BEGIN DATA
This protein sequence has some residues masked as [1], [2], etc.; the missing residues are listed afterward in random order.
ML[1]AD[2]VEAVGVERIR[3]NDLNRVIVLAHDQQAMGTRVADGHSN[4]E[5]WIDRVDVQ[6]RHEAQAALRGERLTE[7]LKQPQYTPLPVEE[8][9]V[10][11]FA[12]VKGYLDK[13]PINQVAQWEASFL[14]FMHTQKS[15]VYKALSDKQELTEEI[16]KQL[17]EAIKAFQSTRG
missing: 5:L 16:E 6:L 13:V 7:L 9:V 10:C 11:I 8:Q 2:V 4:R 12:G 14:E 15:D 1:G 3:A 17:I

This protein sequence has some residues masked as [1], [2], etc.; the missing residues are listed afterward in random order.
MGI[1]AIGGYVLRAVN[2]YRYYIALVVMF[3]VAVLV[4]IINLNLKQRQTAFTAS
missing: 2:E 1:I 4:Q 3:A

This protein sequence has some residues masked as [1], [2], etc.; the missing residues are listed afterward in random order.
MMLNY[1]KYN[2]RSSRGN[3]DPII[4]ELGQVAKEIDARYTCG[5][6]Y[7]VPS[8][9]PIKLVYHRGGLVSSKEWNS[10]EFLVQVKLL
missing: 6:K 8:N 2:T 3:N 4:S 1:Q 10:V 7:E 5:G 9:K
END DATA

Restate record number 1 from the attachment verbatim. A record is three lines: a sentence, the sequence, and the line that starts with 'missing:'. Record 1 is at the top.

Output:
This protein sequence has some residues masked as [1], [2], etc.; the missing residues are listed afterward in random order.
ML[1]AD[2]VEAVGVERIR[3]NDLNRVIVLAHDQQAMGTRVADGHSN[4]E[5]WIDRVDVQ[6]RHEAQAALRGERLTE[7]LKQPQYTPLPVEE[8][9]V[10][11]FA[12]VKGYLDK[13]PINQVAQWEASFL[14]FMHTQKS[15]VYKALSDKQELTEEI[16]KQL[17]EAIKAFQSTRG
missing: 5:L 16:E 6:L 13:V 7:L 9:V 10:C 11:I 8:Q 2:V 4:R 12:G 14:E 15:D 1:G 3:A 17:I